Tag Archives: third-person shooter

Uncharted 4: A Thief’s End

First completed video game in ages! Moving and getting married are hard, distracting work. Anyway, knowledge of this game’s release was exciting, because I’ve played the rest of the series in part as a bonding experience with my father. Then it took long enough post-release for me to get him to my house[1] that I probably should not have pre-ordered after all? Whatever, the price is only like $20 less even now.

Last Nathan Drake game, I said the series needed some kind of plot shake-up to avoid the trap of “these are all the same game”. Because, I mean, they are. You climb around on walls, you shoot people who are guaranteed to shoot at you if you don’t (and probably even if you do), and you seek a really big treasure of some kind. It is known.

My point is this: A Thief’s End provided the shake-up I wanted. Good job, game designers of the previous future / current past! See, it starts with a flashback to an unguessed at childhood, then proceeds through some things that I would definitely consider spoilers, resulting in yet another treasure hurt, of course, but in a way that pre-empts at least some amount of the currently in vogue backlash against how Nathan Drake and so many other video game avatars are “murder hobos”, willing to slaughter dozens or hundreds of foes standing in the way of said treasure. And then the epilogue provides a whole new kind of shake-up, to boot!

The title indicates that this is the last game in the series. If it is, I think it went out on a really good note. If it isn’t, I’ll get the next one, because how could I not? I definitely liked it, which is not a shock considering my previous reviews on the series. But most of all, I appreciated the new depth to, well, every part of the game.

Huh. No. That’s not true. The depth of the fighting and climbing is basically identical. But there were some new and improved aspects of how to move around the map and solve the puzzles, and mostly I meant the plot. Which you probably already knew. Jerk.

[1] I have a PS4, he does not. His possession of a PS3 is why the other series entries were played at the Ranch, you see.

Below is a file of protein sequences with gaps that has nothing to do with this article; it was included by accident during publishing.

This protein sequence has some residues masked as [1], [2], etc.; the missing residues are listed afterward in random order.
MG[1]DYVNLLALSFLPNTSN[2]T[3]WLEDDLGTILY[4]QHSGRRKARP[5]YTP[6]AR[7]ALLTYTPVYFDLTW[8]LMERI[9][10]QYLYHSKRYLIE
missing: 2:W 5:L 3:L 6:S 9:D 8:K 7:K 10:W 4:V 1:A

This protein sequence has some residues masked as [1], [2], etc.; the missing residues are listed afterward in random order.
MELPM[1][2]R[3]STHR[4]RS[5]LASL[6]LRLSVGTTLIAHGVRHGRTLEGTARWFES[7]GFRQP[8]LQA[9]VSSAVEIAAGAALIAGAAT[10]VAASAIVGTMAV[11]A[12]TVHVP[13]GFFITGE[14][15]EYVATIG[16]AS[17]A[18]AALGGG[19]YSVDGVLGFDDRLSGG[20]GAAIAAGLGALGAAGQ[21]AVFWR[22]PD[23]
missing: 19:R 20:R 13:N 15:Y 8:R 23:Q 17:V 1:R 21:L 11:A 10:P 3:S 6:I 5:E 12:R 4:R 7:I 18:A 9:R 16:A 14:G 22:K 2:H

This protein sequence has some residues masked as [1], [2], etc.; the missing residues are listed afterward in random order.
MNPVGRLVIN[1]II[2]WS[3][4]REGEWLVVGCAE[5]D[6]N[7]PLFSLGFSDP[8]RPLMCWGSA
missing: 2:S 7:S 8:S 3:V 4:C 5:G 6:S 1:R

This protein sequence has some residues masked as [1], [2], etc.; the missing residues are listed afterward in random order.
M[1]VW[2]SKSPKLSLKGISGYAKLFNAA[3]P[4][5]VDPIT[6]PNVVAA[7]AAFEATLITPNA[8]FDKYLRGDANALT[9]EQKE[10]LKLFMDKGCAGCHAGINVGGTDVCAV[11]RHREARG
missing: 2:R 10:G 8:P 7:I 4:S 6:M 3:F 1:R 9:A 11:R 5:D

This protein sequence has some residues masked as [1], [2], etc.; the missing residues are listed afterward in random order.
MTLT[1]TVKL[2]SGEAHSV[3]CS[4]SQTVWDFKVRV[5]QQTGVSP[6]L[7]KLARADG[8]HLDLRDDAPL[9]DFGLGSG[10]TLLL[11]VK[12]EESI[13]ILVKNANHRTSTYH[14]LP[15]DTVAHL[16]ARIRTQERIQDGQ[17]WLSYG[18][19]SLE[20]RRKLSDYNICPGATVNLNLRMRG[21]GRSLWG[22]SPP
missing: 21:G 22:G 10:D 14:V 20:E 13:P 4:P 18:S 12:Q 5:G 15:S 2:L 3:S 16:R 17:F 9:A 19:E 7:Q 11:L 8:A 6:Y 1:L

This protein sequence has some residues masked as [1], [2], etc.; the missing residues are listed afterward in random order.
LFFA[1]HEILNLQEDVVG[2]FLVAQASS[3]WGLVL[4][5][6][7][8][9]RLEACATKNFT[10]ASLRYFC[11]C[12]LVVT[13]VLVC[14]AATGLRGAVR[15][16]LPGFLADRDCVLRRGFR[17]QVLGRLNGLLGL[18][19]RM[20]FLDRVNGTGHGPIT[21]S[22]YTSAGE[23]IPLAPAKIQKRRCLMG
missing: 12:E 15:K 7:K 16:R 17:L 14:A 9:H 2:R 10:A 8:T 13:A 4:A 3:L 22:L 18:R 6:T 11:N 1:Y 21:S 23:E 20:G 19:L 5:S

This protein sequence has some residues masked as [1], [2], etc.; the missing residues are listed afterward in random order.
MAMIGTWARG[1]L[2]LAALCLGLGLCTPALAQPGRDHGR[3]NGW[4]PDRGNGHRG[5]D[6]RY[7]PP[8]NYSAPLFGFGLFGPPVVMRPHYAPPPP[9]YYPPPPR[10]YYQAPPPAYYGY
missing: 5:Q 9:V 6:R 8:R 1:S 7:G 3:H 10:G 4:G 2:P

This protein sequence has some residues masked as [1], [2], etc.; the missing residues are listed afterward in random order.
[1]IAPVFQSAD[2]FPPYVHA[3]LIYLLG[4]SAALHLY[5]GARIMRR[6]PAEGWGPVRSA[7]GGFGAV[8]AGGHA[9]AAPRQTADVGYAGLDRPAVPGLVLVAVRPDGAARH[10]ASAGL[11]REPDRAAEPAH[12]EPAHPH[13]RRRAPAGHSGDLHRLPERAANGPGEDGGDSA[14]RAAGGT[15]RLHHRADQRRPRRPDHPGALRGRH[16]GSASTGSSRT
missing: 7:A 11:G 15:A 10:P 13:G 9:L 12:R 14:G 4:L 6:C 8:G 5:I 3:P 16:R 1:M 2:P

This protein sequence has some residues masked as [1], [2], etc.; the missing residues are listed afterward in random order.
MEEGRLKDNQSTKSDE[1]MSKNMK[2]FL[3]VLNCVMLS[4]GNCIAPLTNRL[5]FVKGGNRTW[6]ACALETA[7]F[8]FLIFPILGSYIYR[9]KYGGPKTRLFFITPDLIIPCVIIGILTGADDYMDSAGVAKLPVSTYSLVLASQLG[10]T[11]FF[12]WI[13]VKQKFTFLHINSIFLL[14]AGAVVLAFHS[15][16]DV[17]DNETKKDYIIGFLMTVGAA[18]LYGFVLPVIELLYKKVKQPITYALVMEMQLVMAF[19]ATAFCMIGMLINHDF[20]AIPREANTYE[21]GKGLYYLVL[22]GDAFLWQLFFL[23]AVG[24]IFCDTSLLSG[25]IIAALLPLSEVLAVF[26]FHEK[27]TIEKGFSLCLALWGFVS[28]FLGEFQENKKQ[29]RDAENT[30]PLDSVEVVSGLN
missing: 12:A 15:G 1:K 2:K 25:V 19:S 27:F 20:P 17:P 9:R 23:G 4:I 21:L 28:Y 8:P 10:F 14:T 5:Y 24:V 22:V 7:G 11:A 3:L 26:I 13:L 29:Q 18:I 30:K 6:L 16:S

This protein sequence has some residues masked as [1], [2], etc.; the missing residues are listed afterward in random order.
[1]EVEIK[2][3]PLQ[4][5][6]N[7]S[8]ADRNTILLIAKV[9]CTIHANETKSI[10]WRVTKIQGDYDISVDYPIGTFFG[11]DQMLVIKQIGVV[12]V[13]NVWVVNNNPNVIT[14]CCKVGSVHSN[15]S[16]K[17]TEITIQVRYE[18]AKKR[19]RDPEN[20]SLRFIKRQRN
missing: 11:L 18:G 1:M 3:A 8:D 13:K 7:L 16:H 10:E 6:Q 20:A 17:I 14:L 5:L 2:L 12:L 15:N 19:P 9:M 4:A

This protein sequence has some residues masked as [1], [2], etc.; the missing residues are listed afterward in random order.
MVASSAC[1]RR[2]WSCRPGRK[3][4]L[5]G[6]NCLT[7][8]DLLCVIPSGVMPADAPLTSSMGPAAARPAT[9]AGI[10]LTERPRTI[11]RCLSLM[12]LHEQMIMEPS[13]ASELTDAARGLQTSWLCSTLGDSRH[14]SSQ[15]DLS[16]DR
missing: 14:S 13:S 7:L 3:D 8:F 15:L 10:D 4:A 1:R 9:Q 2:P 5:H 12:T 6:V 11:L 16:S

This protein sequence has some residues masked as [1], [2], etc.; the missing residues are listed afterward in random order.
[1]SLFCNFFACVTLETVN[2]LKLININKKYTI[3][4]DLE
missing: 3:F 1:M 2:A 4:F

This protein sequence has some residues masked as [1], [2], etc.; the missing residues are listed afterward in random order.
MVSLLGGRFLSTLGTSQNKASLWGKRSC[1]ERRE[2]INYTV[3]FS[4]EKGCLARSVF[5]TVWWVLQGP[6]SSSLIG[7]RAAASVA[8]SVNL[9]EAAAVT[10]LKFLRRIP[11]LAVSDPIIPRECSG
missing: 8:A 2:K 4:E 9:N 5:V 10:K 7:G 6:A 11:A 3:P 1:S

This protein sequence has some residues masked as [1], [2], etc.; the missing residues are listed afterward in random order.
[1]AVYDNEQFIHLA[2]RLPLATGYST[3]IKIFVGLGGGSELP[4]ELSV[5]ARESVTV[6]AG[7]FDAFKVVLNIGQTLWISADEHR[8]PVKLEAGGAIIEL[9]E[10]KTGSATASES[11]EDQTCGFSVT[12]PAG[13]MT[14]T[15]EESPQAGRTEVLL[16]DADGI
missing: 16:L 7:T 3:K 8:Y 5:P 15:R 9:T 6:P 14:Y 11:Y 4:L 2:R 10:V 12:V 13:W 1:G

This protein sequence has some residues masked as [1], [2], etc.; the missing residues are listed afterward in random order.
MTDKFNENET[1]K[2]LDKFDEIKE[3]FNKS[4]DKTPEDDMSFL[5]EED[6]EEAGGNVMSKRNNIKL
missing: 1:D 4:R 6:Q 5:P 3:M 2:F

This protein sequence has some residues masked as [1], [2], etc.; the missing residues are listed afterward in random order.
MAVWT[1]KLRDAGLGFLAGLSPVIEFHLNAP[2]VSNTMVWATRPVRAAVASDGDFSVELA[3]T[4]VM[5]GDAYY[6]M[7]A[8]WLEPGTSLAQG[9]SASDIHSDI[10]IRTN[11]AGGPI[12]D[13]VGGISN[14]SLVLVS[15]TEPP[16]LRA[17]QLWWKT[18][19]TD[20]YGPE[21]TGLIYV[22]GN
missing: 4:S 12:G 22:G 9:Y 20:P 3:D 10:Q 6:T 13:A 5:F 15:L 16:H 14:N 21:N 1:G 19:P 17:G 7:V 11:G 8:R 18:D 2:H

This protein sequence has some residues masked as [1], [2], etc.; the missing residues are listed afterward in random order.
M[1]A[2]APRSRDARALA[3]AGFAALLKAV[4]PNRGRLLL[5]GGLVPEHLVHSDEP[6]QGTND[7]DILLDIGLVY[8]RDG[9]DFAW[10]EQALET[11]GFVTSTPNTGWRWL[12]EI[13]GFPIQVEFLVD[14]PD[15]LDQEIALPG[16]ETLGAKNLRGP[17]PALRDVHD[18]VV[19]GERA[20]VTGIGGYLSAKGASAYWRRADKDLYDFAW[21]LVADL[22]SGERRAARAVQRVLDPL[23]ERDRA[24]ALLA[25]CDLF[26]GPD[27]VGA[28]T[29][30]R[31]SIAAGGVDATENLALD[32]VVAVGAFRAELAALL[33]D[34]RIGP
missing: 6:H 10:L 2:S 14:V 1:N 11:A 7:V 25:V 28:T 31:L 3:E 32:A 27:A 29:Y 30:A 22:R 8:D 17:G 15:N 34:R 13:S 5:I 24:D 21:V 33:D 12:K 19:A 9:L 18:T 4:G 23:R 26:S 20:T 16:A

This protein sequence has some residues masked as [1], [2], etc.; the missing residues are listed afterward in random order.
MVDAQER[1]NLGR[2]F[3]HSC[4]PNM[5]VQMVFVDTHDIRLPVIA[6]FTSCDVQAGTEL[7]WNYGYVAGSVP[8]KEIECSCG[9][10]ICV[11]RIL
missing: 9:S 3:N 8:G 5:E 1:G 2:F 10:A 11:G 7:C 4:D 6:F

Tomb Raider: Definitive Edition

91jwO5PCReL._SL1500_A quote from my review of the first Uncharted game, lo these many years ago: Pretty much, it’s a Tomb Raider game where they reduced the budget on breast motion physics and invested that money into storyline and dialogue. It was, I think, a good trade.

I have a feeling that someone paid attention to that sentiment, because just a few years later Eidos rebooted the Tomb Raider franchise with exactly those modifications to the bottom line. And while I like the Uncharted series quite a lot, Lara Croft is a character I’ve been following for decades. Seeing her in the game she’s deserved ever since her inception was a pure joy.

Tomb Raider charts her progress from young archaeologist on her first big historical search to seasoned fighter of enraged beasts and evil men, not to mention world-class gymnast, expert mountaineer, and well, tomb raider. Which is to say, yes, it’s kind of silly if you don’t willingly blind yourself to that kind of thing. But the game solidly scratched my exploration and collection itches, redeemed a character that had always deserved better, and told a really good story along the way. I look forward to snagging the sequel.

Metal Gear Solid V: Ground Zeroes

81Evx+k+qaL._SL1500_So, I’ve never played a Metal Gear game. It is plausibly the video game series about which I know the absolute least, in fact. I knew there was some guy named Snake who uses stealth and explosion tactics as needed to do military missions, and that’s about it. But Ground Zeroes was free on XBox Live and I have a new console, so, hey, why not?

Now I have learned that Snake is the occasional head of a South American third wheel uneasily placed between the US and the USSR during the Cold War, who uses those stealth and explosion tactics I mentioned earlier. In this particular game, he uses them to infiltrate Guantanamo Bay in 1975 and rescue two of his teenage proteges from the CIA prison camp onsite. Also, something about his group having nuclear capabilities and being inspected by the UN tomorrow, so he’d better do his rescue mission fast? I cannot tell if I was supposed to feel like a bad guy, nor if I would have felt less like one if I’d played the previous games.

What I do know is that it was damned short and did not leave me craving either the sequel or the many preceding games in the series. Gameplay was fine, but the storyline was definitely not friendly to newcomers. Which may be my fault? It honestly is weird that I know nothing about this series, but nevertheless, here we are.

Dead Space

71OSRxkysVL._SL1199_So, Dead Space. This is a game I should have completed and reviewed years ago. I mean, literally. Years. I started playing it in 2009, splitting time with my friend Billy. And after a couple-few weekends, we ran out of time and stopped, and I kept not playing it, thinking we’d pick it back up. But that never happened and I suppose never will, now.

I started over, anyway, and had a pretty good time at it. See, you’re this guy who is part of a team landing on a mining ship that sent a distress call and then went dark. It turns out that they had a really good reason in the forms of a weird alien artifact, a recent religion, and a bunch of undead things combined into the twilight of humanity. Unless, of course, you the player can find a way to survive the ship, prevent the coming apocalypse, and save your girlfriend.